Everybody seemed to agree that JavaScript transpilation will last for a long time. The language will evolve, and we shouldn't hope for feature freeze. Plus, it really helps developers focus on modern stacks, leveraging modern features like cancelable promises. And nowadays it is rather easy to build your app for legacy versions of JavaScript like ES5. But hey, it is a bit absurd that modern browsers have to download big bundles of code full of polyfills! It would be a lot nicer if they were delivered to legacy browsers only — <!--[if IE 10]> oh yeah :) — or even better: shipped as something like a browser addon :)

The old times where we could inspect the source code of a page ­— and learn from it — is far! It is sad, but we may have to accept it because WebAssembly goes a lot further and ships code that looks closely to assembler! It's far from the Web we know, but it's still the open Web! Note that it is very different from what we saw in the past with plugins like Java applets, now a WebAssembly function can be called from a usual JS script!

The physical Web is awesome and I'm really excited about this revolution, especially how it could bring a peer-to-peer local Web, using Web bluetooth for example. Scott told me that the Mozilla approach with FlyWeb is slightly different because it goes through Wifi, but both teams in contact. The physical Web is an open project, and Google is pushing it strongly. I'm bothered by the URL redirections strategy though because it puts the redirection intermediary in a very strong position. I believe that Google wants to be that intermediary.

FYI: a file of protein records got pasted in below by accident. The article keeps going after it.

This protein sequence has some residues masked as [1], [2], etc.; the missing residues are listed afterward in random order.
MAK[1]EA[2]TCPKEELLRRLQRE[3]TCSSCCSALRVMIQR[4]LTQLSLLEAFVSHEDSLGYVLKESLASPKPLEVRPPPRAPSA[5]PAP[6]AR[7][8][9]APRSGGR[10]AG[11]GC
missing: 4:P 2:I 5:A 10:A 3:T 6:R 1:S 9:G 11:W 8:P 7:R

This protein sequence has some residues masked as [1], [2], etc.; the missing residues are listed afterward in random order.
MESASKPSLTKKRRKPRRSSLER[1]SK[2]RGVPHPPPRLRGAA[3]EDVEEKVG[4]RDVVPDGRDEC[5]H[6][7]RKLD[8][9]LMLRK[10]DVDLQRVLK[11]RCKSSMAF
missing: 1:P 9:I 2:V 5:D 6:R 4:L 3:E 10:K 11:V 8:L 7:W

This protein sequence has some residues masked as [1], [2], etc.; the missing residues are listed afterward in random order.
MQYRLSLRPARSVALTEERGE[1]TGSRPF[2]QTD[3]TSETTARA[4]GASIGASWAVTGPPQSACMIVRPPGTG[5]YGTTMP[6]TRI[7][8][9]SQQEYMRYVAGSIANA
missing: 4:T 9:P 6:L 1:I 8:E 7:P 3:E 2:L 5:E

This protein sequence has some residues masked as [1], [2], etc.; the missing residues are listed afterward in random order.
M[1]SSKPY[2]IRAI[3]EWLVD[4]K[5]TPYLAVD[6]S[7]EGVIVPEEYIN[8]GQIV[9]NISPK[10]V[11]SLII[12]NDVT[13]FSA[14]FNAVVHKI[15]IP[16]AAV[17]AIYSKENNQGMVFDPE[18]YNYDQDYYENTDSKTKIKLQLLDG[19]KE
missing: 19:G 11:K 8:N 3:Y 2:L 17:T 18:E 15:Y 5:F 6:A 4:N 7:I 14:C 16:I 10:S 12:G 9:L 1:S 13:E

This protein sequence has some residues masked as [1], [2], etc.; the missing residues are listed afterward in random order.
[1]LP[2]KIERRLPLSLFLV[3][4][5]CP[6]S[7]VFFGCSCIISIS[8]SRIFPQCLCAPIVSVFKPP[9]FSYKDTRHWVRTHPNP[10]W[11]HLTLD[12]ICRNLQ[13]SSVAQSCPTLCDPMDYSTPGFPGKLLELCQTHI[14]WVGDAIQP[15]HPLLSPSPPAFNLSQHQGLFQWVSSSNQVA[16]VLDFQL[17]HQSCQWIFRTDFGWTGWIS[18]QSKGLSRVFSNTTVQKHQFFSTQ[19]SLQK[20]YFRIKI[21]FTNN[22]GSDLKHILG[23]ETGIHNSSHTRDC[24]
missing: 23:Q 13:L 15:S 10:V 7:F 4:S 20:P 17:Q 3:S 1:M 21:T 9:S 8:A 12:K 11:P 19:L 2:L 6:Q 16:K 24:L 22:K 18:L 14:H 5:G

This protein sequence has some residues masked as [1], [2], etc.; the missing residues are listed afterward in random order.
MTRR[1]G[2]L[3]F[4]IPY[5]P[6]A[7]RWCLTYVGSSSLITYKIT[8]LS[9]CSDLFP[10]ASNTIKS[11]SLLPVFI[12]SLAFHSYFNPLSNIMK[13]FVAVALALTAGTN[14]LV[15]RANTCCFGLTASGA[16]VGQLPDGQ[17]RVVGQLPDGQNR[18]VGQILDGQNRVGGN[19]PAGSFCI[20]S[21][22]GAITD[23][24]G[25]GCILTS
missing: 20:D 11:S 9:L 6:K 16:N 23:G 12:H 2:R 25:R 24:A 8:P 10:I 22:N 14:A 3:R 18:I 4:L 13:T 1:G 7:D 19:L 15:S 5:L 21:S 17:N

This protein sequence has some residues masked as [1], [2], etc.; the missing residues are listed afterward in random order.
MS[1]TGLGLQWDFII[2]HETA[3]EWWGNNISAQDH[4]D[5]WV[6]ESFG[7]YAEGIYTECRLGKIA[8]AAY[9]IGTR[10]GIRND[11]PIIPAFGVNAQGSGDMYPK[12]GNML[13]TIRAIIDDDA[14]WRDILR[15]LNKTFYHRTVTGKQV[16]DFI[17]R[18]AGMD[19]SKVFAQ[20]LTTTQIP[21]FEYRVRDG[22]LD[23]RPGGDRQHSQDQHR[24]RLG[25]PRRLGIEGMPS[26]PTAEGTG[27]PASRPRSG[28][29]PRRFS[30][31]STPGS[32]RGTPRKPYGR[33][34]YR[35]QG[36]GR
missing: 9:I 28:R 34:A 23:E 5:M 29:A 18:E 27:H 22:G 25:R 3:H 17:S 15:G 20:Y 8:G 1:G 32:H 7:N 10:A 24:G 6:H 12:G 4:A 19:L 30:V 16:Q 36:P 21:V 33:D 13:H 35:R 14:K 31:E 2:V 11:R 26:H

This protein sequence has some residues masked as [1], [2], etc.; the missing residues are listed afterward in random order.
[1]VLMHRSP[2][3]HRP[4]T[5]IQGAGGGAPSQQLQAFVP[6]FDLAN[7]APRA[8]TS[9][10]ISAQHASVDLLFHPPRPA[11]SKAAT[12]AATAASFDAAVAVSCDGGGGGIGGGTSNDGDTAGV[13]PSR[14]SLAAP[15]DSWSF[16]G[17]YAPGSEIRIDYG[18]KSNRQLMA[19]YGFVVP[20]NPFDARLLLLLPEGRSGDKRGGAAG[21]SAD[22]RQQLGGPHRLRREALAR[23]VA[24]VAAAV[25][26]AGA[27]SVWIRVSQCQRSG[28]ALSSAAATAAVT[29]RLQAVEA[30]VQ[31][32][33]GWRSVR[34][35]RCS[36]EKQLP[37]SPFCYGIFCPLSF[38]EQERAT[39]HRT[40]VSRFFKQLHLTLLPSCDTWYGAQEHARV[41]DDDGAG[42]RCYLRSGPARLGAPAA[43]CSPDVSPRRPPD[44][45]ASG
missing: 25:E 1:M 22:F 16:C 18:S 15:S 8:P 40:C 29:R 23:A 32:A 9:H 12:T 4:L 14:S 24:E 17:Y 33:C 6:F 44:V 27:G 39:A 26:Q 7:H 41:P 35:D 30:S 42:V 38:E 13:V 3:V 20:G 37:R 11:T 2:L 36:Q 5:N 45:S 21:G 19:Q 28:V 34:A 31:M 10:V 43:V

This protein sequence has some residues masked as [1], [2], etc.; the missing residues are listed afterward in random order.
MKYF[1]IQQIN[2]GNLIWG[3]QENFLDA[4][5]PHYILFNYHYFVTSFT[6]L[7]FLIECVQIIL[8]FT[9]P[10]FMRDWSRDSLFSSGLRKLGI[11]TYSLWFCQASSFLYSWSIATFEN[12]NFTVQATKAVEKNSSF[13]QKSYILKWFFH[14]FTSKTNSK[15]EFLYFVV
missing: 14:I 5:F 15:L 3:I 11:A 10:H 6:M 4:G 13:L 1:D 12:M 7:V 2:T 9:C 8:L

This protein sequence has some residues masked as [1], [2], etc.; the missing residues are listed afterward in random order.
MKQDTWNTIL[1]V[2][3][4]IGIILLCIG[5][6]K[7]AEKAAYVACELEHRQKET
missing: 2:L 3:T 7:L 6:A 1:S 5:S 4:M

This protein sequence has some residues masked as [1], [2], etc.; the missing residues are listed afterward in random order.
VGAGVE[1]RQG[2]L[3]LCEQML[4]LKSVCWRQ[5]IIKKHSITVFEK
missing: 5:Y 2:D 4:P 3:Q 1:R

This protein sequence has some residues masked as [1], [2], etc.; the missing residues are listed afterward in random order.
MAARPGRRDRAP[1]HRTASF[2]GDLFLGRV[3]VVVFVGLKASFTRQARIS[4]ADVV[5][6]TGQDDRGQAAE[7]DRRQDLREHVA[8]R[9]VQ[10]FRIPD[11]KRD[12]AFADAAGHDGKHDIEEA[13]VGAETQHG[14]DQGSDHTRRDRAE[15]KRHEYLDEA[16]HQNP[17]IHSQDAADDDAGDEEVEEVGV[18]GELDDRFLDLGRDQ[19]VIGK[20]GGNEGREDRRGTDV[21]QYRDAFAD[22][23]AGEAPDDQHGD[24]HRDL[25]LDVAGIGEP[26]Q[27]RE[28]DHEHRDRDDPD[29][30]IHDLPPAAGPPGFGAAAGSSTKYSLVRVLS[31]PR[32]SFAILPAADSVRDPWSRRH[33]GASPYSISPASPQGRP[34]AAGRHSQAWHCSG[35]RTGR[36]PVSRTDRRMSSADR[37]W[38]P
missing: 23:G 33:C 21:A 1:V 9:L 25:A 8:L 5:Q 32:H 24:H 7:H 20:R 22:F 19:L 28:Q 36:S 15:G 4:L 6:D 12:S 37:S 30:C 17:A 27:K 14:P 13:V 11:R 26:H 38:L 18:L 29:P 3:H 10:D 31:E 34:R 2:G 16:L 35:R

Personal feedback

I never attended a conference that was so close to my flat! 3min walking! It was kind of weird to meet so many prestigious IT talents in my neighbourhood! ...and so many floppy disks :)

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The venue was great, and very well setup for the show (see the introductory video clip!). The coffee was not so good though.

I really enjoyed the fact that there was only one track. I never had to divide myself between two interesting talks, and could just sit and enjoy :)

Almost every topic resonated with the challenges we face at work. We are one of the few teams at Mozilla that do both backend and frontend, and that's awesome to feel in the same boat as the whole room of attendees. For example, we implemented something on Amazon lambda recently, we are well aware of the frontend architecture challenges through our Kinto-admin, Ethan has a functional programming background in Haskell, and Nico and Mathieu are playing with Elm. That's why I strongly regretted that my teammates were not with me!

Also, I had the opportunity to meet Luca and Anthony from the Kuzzle team! We had a lot of fun together and our conversations about generic reusable backends were super insightful — see my post on kinto ML.

Last, but not least, I would like to thank Pusher.com for organizing a hack contest using their API! They had a physical button in their booth, and I made a kind-of video booth that records the webcam when the button is pressed. I could not have won this BB8 droid without Soledad's insights on MozillaHacks, and I thank her again :)

Me holding the prize proudly!